In our Security Disaster of the Week, H. Marco and Ismael Ripoll found out that all applications statically linked and compiled via glibc since 2006 have their pointers protected by being XORed with zero. Exploit mitigation at its finest.
My favorite type of browser vulnerability remains the good old Same-Origin Policy (SOP) bypass: Usually the SOP enforces a virtual boundary in which web sites are allowed to include content from other domains (scripts, displaying images) but prevented from accessing the actual content. If the SOP is bypassed, your gmail inbox leaks. A good example is Armin Razmdjou's finding: Attackers can abuse a playlist API in the Windows Media Player browser plugin to read contents from arbitrary web pages. Specifying a URL within the same origin that redirects to the interesting site will satisfy WMP's SOP. Reading the playlist's content then reveals the HTML source code. Tada!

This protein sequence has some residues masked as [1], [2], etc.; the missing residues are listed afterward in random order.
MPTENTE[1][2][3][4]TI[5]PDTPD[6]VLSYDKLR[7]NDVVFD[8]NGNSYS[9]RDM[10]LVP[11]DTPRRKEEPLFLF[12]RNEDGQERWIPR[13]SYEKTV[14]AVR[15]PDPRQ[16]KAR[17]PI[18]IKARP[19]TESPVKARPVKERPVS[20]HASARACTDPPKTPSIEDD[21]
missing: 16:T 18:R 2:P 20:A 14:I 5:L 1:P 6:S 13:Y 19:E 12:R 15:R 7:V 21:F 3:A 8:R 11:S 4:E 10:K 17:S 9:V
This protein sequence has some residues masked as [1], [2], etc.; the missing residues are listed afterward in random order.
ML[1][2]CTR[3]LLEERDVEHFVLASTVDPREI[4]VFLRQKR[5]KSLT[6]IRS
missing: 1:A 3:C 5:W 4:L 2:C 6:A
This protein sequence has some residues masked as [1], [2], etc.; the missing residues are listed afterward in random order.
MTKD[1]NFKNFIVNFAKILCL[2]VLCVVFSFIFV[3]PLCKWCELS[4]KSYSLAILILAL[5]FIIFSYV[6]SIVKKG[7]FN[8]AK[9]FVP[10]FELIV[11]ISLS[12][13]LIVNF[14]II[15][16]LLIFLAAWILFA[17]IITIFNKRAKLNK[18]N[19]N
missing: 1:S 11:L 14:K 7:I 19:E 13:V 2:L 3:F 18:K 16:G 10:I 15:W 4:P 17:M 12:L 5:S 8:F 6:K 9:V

Zane Lackey and Omar Ahmed of the Etsy Security Team analysed SSL traffic to see which CAs are actually required in their day to day business. Their data could be used to reduce the set of trusted CAs to a minimum.
Matt Wobensmith of Mozilla's QA started submitting code to the Content Security Policy (CSP) test suite for the W3C Web Application Security Working Group, Thanks!